The Hong Kong public is ready to deal with low levels of infection in the community, now hovering at 5,000 to 6,000 new cases a day, having learned from living with the pandemic over the past three years, carrying on through the ups and downs, and dealing with restrictions that remain among the most onerous in the world (save for the mainland). It has become common knowledge that vaccination does not block infection but will prevent death and serious illness. The availability of anti-viral drugs is another formidable defense. The public has come to know how to cope with the infections as they come. They are ready to move on. It is the government, which has been trying hard to hew to the motherland’s approach, that is dragging its heels.
Is Hong Kong ready to take bold steps?
Since the start of fifth wave of infections in February, Hong Kong has been caught in the dilemma of prioritizing opening to the world versus getting mainland authorities to ease border travel restrictions from Hong Kong. Until recently, the SAR administration has followed Beijing’s lead – to a point. Abandoning the hotel quarantine requirement on September 26 was a signal that Hong Kong felt freer to go its own way. As international pressure has built up and negotiations with the mainland have stalled, John Lee, the former senior police officer chosen by China to take the helm in the city, is well positioned to take bolder measures to move away from zero Covid.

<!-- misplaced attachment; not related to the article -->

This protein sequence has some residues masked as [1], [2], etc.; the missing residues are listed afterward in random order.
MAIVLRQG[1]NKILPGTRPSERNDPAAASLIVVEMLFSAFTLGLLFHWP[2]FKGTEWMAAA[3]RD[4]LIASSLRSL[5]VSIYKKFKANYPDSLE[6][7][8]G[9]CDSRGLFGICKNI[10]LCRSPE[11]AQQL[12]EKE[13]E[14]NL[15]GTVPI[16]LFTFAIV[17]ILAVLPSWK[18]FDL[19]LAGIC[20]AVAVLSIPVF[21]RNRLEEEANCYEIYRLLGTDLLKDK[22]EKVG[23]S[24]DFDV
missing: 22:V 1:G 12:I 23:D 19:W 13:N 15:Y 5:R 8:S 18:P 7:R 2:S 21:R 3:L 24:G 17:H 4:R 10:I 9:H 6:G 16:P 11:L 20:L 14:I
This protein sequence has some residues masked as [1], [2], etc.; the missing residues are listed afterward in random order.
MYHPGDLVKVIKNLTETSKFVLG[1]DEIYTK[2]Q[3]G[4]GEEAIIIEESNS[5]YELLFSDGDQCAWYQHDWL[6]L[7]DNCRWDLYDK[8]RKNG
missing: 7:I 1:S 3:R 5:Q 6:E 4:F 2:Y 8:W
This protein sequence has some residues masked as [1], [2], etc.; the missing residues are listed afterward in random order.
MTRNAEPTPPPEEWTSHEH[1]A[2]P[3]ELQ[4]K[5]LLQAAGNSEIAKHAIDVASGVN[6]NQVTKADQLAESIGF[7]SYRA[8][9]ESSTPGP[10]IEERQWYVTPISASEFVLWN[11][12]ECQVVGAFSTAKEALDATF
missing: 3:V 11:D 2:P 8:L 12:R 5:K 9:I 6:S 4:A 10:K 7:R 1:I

So far, besides moving on quarantine measures, he has taken small steps, either by deliberate choice or under the force of circumstances. In addition to easing rules for international travel to and from Hong Kong, he has also given small concessions to the organizers of the international Rugby Sevens tournament and the global finance conference that are scheduled for early November, designed as reopening “parties” for the SAR. After first banning food in the stands, the government is now allowing spectators at the rugby matches to eat as well as drink. Finance bigwigs who fly in will be able to meet clients or have meals in private rooms. And if any VIP arrives infected, that person will not be isolated and will be allowed to leave town. Public clamor and private lobbying prodded Hong Kong authorities into making these sensible arrangements, though they have sparked questions about privileges accorded the elite. If this opening up goes well, Lee and his administration may be emboldened to take more initiatives to show mainland authorities and the world what Hong Kong can lift Covid controls without compromising the mainland’s defenses.